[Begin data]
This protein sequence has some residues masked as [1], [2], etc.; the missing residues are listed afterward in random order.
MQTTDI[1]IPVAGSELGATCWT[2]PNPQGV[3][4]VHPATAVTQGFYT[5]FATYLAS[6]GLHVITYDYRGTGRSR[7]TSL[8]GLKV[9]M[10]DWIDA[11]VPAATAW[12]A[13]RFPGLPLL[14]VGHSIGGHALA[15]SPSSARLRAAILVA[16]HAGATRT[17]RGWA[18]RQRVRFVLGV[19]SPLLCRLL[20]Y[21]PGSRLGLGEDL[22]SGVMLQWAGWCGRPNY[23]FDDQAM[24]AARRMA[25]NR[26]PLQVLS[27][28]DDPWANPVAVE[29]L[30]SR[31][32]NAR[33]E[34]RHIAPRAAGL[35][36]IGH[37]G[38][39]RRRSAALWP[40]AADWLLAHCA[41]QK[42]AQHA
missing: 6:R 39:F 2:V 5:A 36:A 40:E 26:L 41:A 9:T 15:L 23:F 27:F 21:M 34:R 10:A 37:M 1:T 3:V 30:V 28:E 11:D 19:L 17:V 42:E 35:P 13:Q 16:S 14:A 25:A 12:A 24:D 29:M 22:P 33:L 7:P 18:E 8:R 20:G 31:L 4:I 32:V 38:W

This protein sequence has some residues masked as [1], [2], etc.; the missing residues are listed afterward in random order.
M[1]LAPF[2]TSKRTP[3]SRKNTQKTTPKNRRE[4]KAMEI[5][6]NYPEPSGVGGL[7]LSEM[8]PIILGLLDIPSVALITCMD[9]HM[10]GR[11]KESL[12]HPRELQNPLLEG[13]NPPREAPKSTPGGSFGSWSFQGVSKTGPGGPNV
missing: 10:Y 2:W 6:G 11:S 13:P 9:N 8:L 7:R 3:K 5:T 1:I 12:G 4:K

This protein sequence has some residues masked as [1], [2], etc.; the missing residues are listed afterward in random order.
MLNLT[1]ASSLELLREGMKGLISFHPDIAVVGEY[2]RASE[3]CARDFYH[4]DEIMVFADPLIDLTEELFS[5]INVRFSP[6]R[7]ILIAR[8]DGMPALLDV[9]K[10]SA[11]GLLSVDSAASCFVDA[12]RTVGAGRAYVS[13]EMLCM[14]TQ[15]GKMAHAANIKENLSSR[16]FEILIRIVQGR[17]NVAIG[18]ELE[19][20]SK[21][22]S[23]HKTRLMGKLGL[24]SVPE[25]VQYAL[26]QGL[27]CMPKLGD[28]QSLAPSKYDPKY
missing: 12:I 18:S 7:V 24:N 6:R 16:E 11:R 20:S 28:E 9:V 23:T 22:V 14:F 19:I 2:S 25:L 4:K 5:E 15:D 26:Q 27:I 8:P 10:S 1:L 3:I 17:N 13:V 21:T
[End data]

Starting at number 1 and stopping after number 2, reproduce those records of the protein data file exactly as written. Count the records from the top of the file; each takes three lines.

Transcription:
This protein sequence has some residues masked as [1], [2], etc.; the missing residues are listed afterward in random order.
MQTTDI[1]IPVAGSELGATCWT[2]PNPQGV[3][4]VHPATAVTQGFYT[5]FATYLAS[6]GLHVITYDYRGTGRSR[7]TSL[8]GLKV[9]M[10]DWIDA[11]VPAATAW[12]A[13]RFPGLPLL[14]VGHSIGGHALA[15]SPSSARLRAAILVA[16]HAGATRT[17]RGWA[18]RQRVRFVLGV[19]SPLLCRLL[20]Y[21]PGSRLGLGEDL[22]SGVMLQWAGWCGRPNY[23]FDDQAM[24]AARRMA[25]NR[26]PLQVLS[27][28]DDPWANPVAVE[29]L[30]SR[31][32]NAR[33]E[34]RHIAPRAAGL[35][36]IGH[37]G[38][39]RRRSAALWP[40]AADWLLAHCA[41]QK[42]AQHA
missing: 6:R 39:F 2:V 5:A 36:A 40:E 26:L 41:A 9:T 15:L 23:F 27:F 21:M 34:R 10:A 37:M 1:T 3:V 30:V 28:E 11:D 19:L 17:V 42:E 35:P 13:Q 16:S 14:A 25:A 12:A 24:D 29:M 22:P 33:L 7:P 18:E 8:R 20:G 31:L 4:I 32:V 38:W

This protein sequence has some residues masked as [1], [2], etc.; the missing residues are listed afterward in random order.
M[1]LAPF[2]TSKRTP[3]SRKNTQKTTPKNRRE[4]KAMEI[5][6]NYPEPSGVGGL[7]LSEM[8]PIILGLLDIPSVALITCMD[9]HM[10]GR[11]KESL[12]HPRELQNPLLEG[13]NPPREAPKSTPGGSFGSWSFQGVSKTGPGGPNV
missing: 10:Y 2:W 6:G 11:S 13:P 9:N 8:L 7:R 3:K 5:T 1:I 12:G 4:K